wed 23/04/2014

XCOM: Enemy Unknown | Gaming reviews, news & interviews

XCOM: Enemy Unknown

Like playing a game of chess with GI Joes and aliens, the aim of this super-cerebral strategy game is to know thy enemy

XCOM: welcome to the ant-farm

In the event of an alien invasion it really is important to learn to prioritise. And to juggle. In XCOM: Enemy Unknown you are plunged into the middle of just such an invasion. As the commander of an elite anti-alien unit you are responsible for the building, running and expansion of your XCOM base and its operations.

This is where the juggling comes in, because very early on you find yourself asking questions: how many fighter planes am I building for South America? Have my researchers perfected the art of mind control yet? Have my engineers finished building those jet-packs?

You have to keep both eyes on your grunts at all times

Structured like a giant ant-farm, the XCOM base can be added to depending on what you need, what you’ve salvaged, and what you can afford. Your two key facilities are your research department - which will investigate salvaged alien technology - and your engineering sector, which will construct your soldiers an amazing arsenal using the information the research department gives it.

While these two departments do their work, you’re kept busy by building facilities, bolstering equipment, scanning the planet for alien incursions, intercepting ships, rescuing abductees, trading technology on the "grey market", balancing the panic levels of neglected countries, attempting to placate the powers-that-be, and beefing up your rag-tag team of soldiers into alien-human hybrid killing machines. And that’s only when the aliens are taking a day off.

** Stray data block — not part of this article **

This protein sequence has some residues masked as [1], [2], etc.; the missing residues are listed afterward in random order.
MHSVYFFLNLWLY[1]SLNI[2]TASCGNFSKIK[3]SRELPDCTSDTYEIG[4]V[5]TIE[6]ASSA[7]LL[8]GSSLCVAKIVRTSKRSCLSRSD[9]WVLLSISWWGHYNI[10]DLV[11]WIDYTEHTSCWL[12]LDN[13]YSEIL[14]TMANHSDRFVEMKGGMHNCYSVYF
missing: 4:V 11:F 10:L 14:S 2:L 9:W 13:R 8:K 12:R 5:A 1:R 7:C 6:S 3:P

When they do attack, XCOM moves from the ant-farm to the battlefield and requires just as much calculation and tactical strategy. One of the most important lessons of the game is that you have to keep both eyes on your grunts at all times. This is a game that punishes reckless commanders, and the wasted technological investment in deceased soldiers is enough to bring a tear to the eye.

Your soldiers can seem a little samey to begin, with despite their speciality roles (assault, heavy, sniper, support), but once they have earned a few promotions and the new technology starts rolling in, you can make each one of your squad pretty unique. They even start to give each other nicknames. The more precious the soldier becomes, the more you will care about not getting them killed, whether it’s monitoring the vulnerability of their position or making sure they’re not about to panic and curl up into a gibbering wreck. (This promises hilarity when you're playing the multi-player mode and attempting to make your opponent's men freak out).

The battlefields themselves are intricately detailed, and with your bird’s eye view you can sweep through and plan potential strategies with ease. The game provides ample amounts of shielded cover for you to post your pawns behind, which is rare in turn-based games and extremely useful. You are also only able to see as much of the battlefield as your troops can, so the risk of being ambushed by giant alien bugs or little grey men is high.

All in all this is the perfect game for lovers of building things not breaking them. For sneakers and tweekers, not smashers and grabbers. There is no real attempt at a story, but then you don’t expect plot in a game of chess either. Besides, with the copious amounts of aliens and guns involved, this beats a game of chess any day of the week.

This is the perfect game for lovers of building things not breaking them

rating

4

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